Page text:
The series of watercolours for this contemporary exhibition were selected from within the original 1951 exhibition Sheila Hutchinson: From Source to Sea. The original series, 72 watercolours, developed through Sheila’s immense love and interest in nature and the environment in which she was born, grew up and lived out her life. The River Torridge falls nearly 200m passing through 36 Devon parishes. Sheila would ride her bicycle out to paint, exploring and learning a great deal about North Devon’s wildlife, woodland and moorland while working on this series of paintings for almost 9 years.
Sheila discovered the source of the Torridge in moorland on the Cornish border, and as she came across the bridges and the villages it passed through, decided to find out more about them by delving into the Domesday Book. Her notes written during this period encapsulate the heritage of the surrounding lands of the River Torridge, its people, and occasionally her own observations about the river.
A meticulous watercolourist, she often would go back and forth to the site of each painting to get a better light or have to wait until that season came round again to finish the work. Often travelling by bicycle, following along the path of the River Torridge, through moorland and forest, her satchel and equipment accompanying her as she sought to find the right spot or angle to paint.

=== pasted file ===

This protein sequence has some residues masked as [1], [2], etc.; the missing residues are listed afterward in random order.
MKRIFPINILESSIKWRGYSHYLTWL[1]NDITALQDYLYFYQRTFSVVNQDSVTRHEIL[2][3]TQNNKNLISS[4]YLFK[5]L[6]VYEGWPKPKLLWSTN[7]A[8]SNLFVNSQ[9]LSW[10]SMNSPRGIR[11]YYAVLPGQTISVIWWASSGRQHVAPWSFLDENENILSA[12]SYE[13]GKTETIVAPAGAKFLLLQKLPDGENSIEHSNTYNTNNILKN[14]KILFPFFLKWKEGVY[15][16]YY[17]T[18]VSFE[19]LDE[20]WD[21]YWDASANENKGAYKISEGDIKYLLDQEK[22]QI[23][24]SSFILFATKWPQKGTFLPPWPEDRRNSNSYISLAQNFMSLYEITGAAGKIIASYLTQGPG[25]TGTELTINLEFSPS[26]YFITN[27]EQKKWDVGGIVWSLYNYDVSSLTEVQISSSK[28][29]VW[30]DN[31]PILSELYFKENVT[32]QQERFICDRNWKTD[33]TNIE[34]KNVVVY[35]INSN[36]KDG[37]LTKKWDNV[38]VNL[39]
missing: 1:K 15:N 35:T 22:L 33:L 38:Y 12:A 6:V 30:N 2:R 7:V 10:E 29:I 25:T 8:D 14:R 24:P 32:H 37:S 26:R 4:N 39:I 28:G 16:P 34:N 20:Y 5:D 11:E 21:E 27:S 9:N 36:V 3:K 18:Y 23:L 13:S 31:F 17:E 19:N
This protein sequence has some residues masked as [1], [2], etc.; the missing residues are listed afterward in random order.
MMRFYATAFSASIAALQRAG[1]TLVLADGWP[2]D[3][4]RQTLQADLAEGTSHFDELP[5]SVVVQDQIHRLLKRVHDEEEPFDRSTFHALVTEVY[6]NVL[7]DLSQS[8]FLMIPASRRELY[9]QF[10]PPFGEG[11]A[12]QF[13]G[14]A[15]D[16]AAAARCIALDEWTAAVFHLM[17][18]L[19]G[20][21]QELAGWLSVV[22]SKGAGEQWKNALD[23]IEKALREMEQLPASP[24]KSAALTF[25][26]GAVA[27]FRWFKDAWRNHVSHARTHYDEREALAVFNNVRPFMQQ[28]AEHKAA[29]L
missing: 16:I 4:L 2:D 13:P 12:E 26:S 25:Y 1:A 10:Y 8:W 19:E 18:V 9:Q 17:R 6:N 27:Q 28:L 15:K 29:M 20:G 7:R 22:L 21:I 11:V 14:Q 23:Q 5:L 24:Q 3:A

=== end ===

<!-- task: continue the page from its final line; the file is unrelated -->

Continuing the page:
Sheila was born in 1906 at Southcott House in Weare Giffard where she lived for a short time before moving to Bideford. She studied art at Bideford Art School, going on to study calligraphy in London before the Second World War, returning at the beginning of the war. She later taught calligraphy at Bideford Art School in her 70s. The works, in their entirety, were first exhibited during the celebration for the Festival of Britain in 1951 at the Bideford School of Art.
Take an online tour and view the locations of the bridges via Google Earth
Richard Gregory’s film response to ‘From Source to Sea’
“When invited to respond in film, to Shelia Hutchinson’s project ‘From Source to Sea’ my initial idea was to share the views she would have had that she didn’t paint, joining her on the bridges as she scoped out places to paint from.
I thought about how she felt during those times of deep concentration and observation while she was painting, did she ever think about the meaning of bridges other than a means to get from one side of the river to the other?
Despite my appreciation of bridges and metaphors I found myself constantly drawn instead, to the emotional pull of the water, in both her paintings and in my visits to the river. It was finally the huge, brutal log jams against the up-stream side of the bridges that helped me to let go of my initial idea and concentrate only on the water.”
I then started the journey down the Torridge, from a tiny stream to the vast tidal estuary, in all its various states of agitation rage and calm. I would make a portrait of its movement and motion, searching the river for Sheila’s paintings of reflections, white water and shadows, finding her brush marks and washes, recording the sound, detail and movement.
And there they were, the things that we would have both experienced and shared that haven’t changed; the way water moves, sounds, and most meaningfully, reflects the light.